(Natural Herbs) Dill

| September 10, 2012 | 0 Comments | 6 views

Dill Scientific Names and Common Names,Dill Biochemical Information,Uses,Warning,Where Found,Parts Usually Used,Dill Description of Plant(s) and Culture,Medicinal Properties.

(Natural Herbs) Dill

Contents:

Common Names | Parts Usually Used | Plant(s) & Culture | Where Found | Medicinal Properties | Biochemical Information
Legends, Myths and Stories | Uses | Formulas or Dosages | How Sold | Warning | Bibliography

Scientific Names

Anethum graveolens L. Umbelliferae Umbel family

Common Names

Dill fruit
Dill weed
Dilly
Garden dill
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Parts Usually Used

Seeds, leaves
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Description of Plant(s) and Culture

Dill is an annual plant; the hollow, finely grooved green stem grows 1-3 feet high and is striped dark green and white with bluish spots. The leaves are bluish-green, bipinnate with filiform leaflets; the base dilates into a sheath surrounding the stem. Flat, compound umbels of yellow flowers appear in clusters from July to September, producing eventually the oval, ribbed dill seeds. Goes to seed quickly and the seeds are attached to the umbel tips in pairs. Dill roots are not usable for medicine or cooking.

Visibly resembles fennel and must be correctly identified before use. While fennel commonly shows many stems from a single root, dill develops one main stem. Newer varieties are shorter.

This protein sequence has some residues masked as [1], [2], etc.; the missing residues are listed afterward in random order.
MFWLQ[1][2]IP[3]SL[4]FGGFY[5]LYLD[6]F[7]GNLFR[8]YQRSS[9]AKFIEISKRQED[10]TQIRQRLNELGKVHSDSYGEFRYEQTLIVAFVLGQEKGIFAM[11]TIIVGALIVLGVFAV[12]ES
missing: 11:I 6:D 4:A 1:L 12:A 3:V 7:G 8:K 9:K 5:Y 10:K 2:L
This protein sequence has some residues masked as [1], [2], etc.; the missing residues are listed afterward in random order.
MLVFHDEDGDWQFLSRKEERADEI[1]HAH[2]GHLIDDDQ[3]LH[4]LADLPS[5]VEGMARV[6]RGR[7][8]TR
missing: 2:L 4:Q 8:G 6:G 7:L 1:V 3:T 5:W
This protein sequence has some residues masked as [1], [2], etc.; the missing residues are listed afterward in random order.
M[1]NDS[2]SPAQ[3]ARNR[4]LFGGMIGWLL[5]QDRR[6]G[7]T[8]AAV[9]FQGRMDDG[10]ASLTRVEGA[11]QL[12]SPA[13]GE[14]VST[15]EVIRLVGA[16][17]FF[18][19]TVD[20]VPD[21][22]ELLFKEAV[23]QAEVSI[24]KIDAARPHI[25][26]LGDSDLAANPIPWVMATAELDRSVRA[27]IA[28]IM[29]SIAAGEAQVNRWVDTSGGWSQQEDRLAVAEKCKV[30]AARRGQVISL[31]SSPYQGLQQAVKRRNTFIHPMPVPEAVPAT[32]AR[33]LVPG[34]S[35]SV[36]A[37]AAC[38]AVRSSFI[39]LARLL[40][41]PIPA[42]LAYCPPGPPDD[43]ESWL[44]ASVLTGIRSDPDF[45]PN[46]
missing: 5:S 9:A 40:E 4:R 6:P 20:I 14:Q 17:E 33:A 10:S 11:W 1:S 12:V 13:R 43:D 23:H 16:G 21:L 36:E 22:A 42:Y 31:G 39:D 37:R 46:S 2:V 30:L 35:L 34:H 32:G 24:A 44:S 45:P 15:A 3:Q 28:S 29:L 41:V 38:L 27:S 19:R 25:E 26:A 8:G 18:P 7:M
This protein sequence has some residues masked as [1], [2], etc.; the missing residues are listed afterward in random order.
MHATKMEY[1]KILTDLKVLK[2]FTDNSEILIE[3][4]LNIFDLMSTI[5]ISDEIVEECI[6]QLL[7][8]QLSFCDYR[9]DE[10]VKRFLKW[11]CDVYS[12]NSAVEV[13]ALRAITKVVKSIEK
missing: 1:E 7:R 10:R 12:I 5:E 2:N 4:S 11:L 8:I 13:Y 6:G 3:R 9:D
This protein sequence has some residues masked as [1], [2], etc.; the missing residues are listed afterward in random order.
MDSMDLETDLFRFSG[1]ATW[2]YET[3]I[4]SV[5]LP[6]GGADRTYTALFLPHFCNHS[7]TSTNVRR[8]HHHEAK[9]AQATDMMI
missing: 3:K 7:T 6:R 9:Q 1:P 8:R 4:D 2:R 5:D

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Where Found

Widely cultivated as a spice but also found growing wild in North and South America and in Europe, South Africa and East Africa, Asia, and the Mediterranean. Native to southwestern Asia and the Mediterranean.
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Medicinal Properties

Carminative, antispasmodic, stomachic, emmenagogue, diuretic, galactagogue, calmative, aromatic, diaphoretic, stimulant
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Biochemical Information

Essential oil, fatty oil, some acids, mineral salts
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Legends, Myths and Stories

The common name dill probably comes from the Saxon word dillan, meaning “to dull”, referring to the practice of giving dill to restless babies to make them sleep. Dill was supposed to be effective against witches in the Middle Ages.

Dill has been known to us for several thousand years. The Egyptians prized it as highly as did the Greeks and Romans, principally as a culinary herb, but one of medicinal benefit also. Some say dill is a native of the Orient.
Roman war heroes were crowned with garlands of dill as they returned to their city in victory. Romans fed it to gladiators to ease digestion.

In colonial times dill was called “meeting seed” for the colonial dames took it to church and ate it during the long sermons in order to keep awake. In the 18th century it was given to babies to lull them to sleep, and to small children to keep them awake in church.

Used in some of the earliest gardens in America for flavoring and pickling.
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Uses